Facilities

Student education and research are greatly enhanced by the facilities available at Humboldt State University, from the newly renovated Wildlife & Fisheries building to offshore ocean trips aboard the Coral Sea. Undergraduate and graduate students make us of all our facilities during lab sections of their courses and as part of their research projects conducted independently or in collaboration with a faculty mentor.


Photo: Wildlife and Fisheres BuildingWildlife and Fisheries Building

The 41,000 ft2 building was recently modernized and contains state-of-the art computer, necropsy, and energetic, bioassay, and water quality labs, graduate student research space, and student study rooms. Throughout the building are museum displays of birds, mammals, and fish, making the building a popular destination for local school and tour groups.


Photo: museum specimensWildlife Museum

The Wildlife Museum houses over 14,000 specimens including 7,900 avian specimens, 2,700 mammal skins and skeletal material, and 3,500 bird egg sets and nests. Museum specimens are used as teaching collection for taxonomy and conservation/management courses, research, and exhibits.



Photo:Deer in Game PensWildlife Game Pens

The game pens house captive mammals, birds, and amphibians. The facilities include several large (the largest is 7100 square feet) enclosures that are suitable for large mammals and birds, numerous smaller enclosures, and treatment/veterinary-care rooms. The game pens facilities form an integral part of the teaching and research mission of the wildlife program by providing live animals for student and faculty research and for instructional purposes.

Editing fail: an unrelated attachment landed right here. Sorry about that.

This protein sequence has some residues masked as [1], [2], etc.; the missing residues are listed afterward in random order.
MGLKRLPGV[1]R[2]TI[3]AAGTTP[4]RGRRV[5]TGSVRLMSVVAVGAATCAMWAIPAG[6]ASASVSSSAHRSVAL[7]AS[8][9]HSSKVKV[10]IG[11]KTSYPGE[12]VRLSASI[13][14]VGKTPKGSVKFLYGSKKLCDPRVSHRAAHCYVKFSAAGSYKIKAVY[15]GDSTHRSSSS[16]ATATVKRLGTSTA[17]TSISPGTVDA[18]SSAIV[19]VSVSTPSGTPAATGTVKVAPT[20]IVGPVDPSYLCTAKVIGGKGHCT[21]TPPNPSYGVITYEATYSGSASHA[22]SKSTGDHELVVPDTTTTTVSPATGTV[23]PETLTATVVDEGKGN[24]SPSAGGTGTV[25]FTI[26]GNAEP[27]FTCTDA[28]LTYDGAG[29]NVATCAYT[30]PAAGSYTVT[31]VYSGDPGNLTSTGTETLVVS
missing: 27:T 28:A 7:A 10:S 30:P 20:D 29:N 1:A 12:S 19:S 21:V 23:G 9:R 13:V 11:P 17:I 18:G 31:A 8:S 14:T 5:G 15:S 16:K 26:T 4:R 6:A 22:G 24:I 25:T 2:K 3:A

Photo: Stockroom caretaker Mark Early checks out a scope to a studentWildlife Stockroom

The Wildlife and Fisheries stockroom is filled with equipment and supplies to support teaching and research such as binoculars and spotting scopes, mammal live-traps, aquatic sampling devices, GPS units, etc. With proper training, many of the items can be checked out to students enrolled is Wildlife classes for individual projects.



Photo: Marine Wildlife Care CenterMarine Wildlife Care Center

The Marine Wildlife Care Center on the Humboldt State University campus is part of a network of wildlife emergency response centers along the California coast, established by the Department of Fish and Game's Office of Spill Prevention and Response. In the event of an oil spill, students and faculty work side-by-side to help rehabilitate oiled wildlife.


Photo: Meadow at the Wright RefugeWright Refuge

The Wright Refuge is a small private refuge managed by the Department of Wildlife at Humboldt. The refuge is used as an outdoor laboratory for Wildlife classes and supports research and education programs for Humboldt undergraduate and graduate students. A constant effort bird banding program was started at the refuge in 1993 and provides opportunities for training in bird banding and bird banding education programs for local schools.


Photo: The R/V Coral SeaR/V Coral Sea

The Coral Sea is Humboldt State's marine research vessel. For nearly 40 years, Humboldt State students have gone to sea to study the ocean and its fisheries, wildlife, biology and geology. The ship is literally an outdoor classroom for HSU students.


Natural Setting

And let's not forget our most spectacular "facility" for teaching and research - the wonderful natural setting that surrounds Humboldt State University! From the Arcata Community Forest, to the Arcata Marsh and Wildlife Sanctuary, to the Humboldt Bay National Wildlife Refuge, our community boasts outstanding natural resources for study, research, recreation, and enjoyment.